The Cell Cycle, Chromosomes and Mitosis

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1 SIM uition he ell ycle, hromosomes and Mitosis Biology S he DN in a diploid human cell is nearly 2 m long. he diameter of a cell is only m. With this in mind, it is obvious, that eukaryotic DN must be tightly packaged. During interphase, when cells are not dividing, DN is packaged into chromatin. Further condensation during mitosis produces chromosomes. he lowest level of packaging is the nucleosome, which consists of two and a half helical turns of DN wrapped around histone proteins. DN Replication the Semi-conservative theory - double strand of DN / helix - unzips/unwinds - H bonds between the organic bases are broken - by helicase as a result, the strands are separated - each strand acts as a template for the formation of a new strand - new organic bases / nucleotides - pair up with exposed bases - complementary / specific base pairing o (i.e. with ) o ( with ) - DN polymerase catalyses the joining of the separate nucleotides o all in one go so complete a new strand for the 5-3 strand - for the 3 5 strand DN, polymerase produces short segments of strand which have to be joined by DN ligase to make the completed new strand - result 2 identical strands his is called the semi-conservative theory. - each new double helix contains ONE strand of the DN and ONE new strand See diagram on next page. Page 1

2 SIM uition Biology S base pairs sugar phosphate backbone One original molecule of DN he enzyme DN helicase breaks the hydrogen bonds between the cases causing the strands to separate (to unzip) from one end. he exposed bases attract the complementary bases of free DN nucleotides. (e.g. will only attract ) omplementary bases join with hydrogen bonds and free nucleotides link up to for a new strand original (old) DN strand wo exact copies of the original DN molecule have been made new strand he sequence of the bases is kept exactly the same due to specific base pairing Page 2

3 SIM uition Mitosis Biology S his is the name given to the form of cell division which occurs in normal body cells. he result of this division is: - 2 genetically identical daughter cells - the chromosome number is maintained his type of cell division is used for growth, repair and replacement. Once the process of cell division has started, it is a continuous process and 4 distinct stages have been identified by humans: P M Interphase - this is often termed the resting phase (but it is not really lots does occur) - no chromosomes are visible - DN replication occurs in this phase. Prophase - chromosomes appear; longitudinally split (i.e. double stranded) - each strand = a chromatid (i.e. a molecule of DN) - a chromosome is made of two chromatids - the 2 chromatids making up a chromosome are genetically identical centromere - the centriole: DN chromatid o a small body just outside the nucleus o this divides and each half migrates to the opposite side of the nucleus o as the centrioles move apart, they give rise to spindle fibres o the spindle fibres become attached to the centromere of the chromosomes when the chromosomes are lined up at the equator of the cell Page 3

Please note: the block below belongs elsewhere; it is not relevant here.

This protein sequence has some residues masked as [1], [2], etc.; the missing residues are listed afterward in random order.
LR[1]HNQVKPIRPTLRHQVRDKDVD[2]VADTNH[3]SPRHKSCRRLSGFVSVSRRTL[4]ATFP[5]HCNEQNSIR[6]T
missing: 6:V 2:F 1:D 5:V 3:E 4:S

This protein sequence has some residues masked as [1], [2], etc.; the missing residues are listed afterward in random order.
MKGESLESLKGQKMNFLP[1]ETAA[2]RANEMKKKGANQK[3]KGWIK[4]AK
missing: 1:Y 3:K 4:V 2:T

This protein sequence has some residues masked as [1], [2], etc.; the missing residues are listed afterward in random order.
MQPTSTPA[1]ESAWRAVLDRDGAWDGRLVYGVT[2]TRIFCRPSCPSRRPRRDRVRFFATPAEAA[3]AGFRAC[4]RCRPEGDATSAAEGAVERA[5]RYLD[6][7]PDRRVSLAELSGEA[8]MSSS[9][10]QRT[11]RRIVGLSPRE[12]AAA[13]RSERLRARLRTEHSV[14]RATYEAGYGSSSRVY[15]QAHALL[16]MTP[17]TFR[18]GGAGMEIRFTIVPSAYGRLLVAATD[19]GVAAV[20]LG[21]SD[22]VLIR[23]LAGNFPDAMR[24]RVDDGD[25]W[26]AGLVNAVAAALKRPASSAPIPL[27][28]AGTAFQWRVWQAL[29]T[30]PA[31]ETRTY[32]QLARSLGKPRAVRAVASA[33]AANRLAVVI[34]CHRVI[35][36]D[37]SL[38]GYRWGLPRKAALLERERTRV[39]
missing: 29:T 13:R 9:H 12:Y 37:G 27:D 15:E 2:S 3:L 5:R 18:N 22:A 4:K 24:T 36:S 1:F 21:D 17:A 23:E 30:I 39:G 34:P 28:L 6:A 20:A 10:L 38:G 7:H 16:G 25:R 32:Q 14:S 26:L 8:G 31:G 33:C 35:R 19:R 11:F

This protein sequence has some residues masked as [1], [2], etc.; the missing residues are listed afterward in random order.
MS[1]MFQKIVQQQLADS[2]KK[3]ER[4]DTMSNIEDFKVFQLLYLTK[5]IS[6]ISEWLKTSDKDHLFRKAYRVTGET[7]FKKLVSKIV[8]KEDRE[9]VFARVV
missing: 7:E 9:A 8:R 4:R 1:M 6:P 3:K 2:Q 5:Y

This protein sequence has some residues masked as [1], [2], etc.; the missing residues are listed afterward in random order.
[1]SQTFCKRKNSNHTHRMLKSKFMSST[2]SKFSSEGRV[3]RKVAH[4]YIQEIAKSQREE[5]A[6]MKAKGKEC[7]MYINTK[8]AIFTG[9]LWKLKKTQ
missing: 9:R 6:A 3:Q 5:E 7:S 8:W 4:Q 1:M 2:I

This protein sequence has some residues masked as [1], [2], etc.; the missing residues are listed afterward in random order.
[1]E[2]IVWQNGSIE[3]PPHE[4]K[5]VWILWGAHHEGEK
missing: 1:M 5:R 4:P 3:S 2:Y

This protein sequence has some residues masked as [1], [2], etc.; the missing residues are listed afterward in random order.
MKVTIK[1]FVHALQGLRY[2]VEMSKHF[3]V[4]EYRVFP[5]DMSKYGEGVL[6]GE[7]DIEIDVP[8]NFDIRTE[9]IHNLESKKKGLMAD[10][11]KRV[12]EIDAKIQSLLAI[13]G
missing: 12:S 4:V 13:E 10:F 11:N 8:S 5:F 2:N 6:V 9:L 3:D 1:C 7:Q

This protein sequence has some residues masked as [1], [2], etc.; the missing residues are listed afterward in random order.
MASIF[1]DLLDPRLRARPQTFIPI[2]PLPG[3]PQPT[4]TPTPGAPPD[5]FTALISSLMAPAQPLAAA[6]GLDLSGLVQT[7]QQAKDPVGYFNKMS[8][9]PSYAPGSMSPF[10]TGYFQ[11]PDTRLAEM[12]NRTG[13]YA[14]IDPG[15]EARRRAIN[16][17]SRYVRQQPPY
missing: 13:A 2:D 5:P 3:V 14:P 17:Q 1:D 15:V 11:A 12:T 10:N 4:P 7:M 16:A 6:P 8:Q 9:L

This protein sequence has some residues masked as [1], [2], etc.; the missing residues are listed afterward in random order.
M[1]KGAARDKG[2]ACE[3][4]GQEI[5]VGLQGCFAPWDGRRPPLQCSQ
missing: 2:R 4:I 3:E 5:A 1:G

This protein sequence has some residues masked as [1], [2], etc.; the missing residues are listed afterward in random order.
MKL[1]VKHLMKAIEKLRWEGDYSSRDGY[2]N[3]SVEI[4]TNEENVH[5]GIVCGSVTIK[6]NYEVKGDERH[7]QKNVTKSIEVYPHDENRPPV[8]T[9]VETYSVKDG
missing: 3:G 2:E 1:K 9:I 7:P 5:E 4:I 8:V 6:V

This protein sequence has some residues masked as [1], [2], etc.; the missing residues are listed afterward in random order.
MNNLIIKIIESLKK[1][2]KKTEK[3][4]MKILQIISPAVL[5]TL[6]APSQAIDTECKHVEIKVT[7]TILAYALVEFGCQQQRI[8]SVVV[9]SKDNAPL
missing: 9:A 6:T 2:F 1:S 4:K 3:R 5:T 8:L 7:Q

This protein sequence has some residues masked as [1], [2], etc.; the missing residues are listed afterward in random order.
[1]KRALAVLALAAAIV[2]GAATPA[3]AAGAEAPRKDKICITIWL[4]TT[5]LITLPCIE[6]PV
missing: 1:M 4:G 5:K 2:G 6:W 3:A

4 SIM uition Biology S Metaphase - the double membrane of the nucleus disappears - the chromosomes become aligned along the equator of the cell - the chromosomes are attached to the spindle fibres by their centromere centriole centromere spindle fibre naphase - a short, rapid phase - the centromere splits in half and each half repels each other - at the same time, the spindle fibres shorten elophase - this covers the period in which the two groups of chromosomes arrive at the poles and become surrounded by a nuclear membrane - the spindle fibres disappear and the cell cleavage appears - the cytoplasm divides into two by means of formation of a cell membrane (or lamella in plants) between the two sets of chromosomes - the telophase may be either a transitory period short enough only for DN replication to occur before the cells divide again or long : permanent interphase may follow. Separation of the chromatids due to (a) the centromeres split and each half repels each other half the spindle fibres shorten Page 4